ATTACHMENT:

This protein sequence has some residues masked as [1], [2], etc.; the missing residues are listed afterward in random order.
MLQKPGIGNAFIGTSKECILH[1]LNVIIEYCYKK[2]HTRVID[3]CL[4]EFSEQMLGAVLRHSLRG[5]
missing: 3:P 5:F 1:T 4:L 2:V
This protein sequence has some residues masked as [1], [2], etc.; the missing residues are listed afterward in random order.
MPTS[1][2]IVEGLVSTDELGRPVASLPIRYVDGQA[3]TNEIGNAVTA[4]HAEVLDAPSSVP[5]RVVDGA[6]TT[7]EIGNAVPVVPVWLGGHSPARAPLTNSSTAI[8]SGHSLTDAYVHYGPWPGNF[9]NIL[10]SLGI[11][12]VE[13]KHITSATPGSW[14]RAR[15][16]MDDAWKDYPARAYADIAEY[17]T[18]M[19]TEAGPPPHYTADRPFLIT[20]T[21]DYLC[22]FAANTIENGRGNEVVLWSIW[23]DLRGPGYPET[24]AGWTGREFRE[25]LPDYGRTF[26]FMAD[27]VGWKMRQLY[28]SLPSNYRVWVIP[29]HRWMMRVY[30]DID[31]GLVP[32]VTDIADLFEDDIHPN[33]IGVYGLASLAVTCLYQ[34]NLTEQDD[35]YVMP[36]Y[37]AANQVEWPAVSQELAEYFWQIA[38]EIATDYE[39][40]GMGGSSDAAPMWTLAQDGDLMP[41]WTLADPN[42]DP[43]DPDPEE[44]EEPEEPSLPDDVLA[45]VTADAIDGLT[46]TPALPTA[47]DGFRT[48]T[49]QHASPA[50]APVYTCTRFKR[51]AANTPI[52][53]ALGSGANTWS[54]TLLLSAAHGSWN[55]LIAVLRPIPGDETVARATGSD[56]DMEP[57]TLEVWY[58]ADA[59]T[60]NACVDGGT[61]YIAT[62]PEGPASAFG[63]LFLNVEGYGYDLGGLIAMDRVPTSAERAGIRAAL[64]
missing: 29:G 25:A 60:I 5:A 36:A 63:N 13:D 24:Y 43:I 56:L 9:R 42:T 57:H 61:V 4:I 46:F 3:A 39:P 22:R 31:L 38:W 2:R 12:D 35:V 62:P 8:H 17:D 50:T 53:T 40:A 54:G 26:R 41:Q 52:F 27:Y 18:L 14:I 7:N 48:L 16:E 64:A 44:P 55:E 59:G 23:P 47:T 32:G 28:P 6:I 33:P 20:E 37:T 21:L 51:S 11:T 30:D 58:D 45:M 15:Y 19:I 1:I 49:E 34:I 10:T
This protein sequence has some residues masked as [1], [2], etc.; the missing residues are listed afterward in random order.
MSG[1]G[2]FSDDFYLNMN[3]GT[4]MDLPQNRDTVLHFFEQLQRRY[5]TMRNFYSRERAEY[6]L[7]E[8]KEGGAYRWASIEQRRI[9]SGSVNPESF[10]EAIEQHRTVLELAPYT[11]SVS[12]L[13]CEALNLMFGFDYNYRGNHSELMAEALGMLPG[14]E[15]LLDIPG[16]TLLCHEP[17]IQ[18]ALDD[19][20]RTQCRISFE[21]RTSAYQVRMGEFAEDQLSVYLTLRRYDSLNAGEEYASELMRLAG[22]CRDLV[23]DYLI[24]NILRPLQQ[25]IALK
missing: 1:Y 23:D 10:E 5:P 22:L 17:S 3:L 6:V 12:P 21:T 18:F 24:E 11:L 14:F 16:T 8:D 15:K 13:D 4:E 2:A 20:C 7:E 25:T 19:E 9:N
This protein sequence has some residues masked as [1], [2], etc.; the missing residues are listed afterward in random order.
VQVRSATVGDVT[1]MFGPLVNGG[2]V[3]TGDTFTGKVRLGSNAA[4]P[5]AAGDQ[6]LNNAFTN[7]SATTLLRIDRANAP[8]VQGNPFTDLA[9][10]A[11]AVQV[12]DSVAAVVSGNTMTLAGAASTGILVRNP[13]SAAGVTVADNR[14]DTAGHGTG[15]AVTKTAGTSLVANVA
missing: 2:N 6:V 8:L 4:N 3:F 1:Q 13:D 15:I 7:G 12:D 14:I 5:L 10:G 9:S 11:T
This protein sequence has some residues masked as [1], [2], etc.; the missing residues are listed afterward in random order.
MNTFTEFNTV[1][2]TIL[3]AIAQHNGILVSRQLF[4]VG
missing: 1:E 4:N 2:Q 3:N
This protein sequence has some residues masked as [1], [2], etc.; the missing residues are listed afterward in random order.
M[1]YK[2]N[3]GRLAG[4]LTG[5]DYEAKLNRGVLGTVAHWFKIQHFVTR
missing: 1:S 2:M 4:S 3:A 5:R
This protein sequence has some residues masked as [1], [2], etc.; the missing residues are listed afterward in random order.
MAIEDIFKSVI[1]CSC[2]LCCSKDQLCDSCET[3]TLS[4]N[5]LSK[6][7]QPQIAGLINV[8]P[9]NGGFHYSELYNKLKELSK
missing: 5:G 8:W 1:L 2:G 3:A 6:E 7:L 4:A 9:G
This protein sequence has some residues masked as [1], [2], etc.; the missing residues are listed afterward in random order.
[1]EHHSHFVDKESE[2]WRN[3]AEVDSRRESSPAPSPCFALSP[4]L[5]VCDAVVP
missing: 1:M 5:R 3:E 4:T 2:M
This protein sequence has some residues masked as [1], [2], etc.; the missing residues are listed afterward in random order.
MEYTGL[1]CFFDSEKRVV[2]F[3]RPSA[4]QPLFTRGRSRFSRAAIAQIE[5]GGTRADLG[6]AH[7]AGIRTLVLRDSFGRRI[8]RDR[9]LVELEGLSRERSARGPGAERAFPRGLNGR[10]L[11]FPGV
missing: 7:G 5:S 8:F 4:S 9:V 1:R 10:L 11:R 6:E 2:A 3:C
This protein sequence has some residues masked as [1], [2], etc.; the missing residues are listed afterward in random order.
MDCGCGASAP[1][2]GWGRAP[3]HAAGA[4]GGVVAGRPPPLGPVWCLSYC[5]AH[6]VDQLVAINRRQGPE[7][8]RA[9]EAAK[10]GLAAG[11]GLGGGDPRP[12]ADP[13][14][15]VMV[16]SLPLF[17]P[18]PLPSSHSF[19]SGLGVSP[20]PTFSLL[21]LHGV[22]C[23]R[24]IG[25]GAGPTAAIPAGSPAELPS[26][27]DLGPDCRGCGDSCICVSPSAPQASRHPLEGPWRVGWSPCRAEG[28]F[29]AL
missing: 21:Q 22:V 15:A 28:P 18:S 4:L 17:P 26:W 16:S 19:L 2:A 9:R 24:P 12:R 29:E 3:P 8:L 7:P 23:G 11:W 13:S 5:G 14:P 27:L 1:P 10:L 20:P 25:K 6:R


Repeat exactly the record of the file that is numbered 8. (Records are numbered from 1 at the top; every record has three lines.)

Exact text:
This protein sequence has some residues masked as [1], [2], etc.; the missing residues are listed afterward in random order.
[1]EHHSHFVDKESE[2]WRN[3]AEVDSRRESSPAPSPCFALSP[4]L[5]VCDAVVP
missing: 1:M 5:R 3:E 4:T 2:M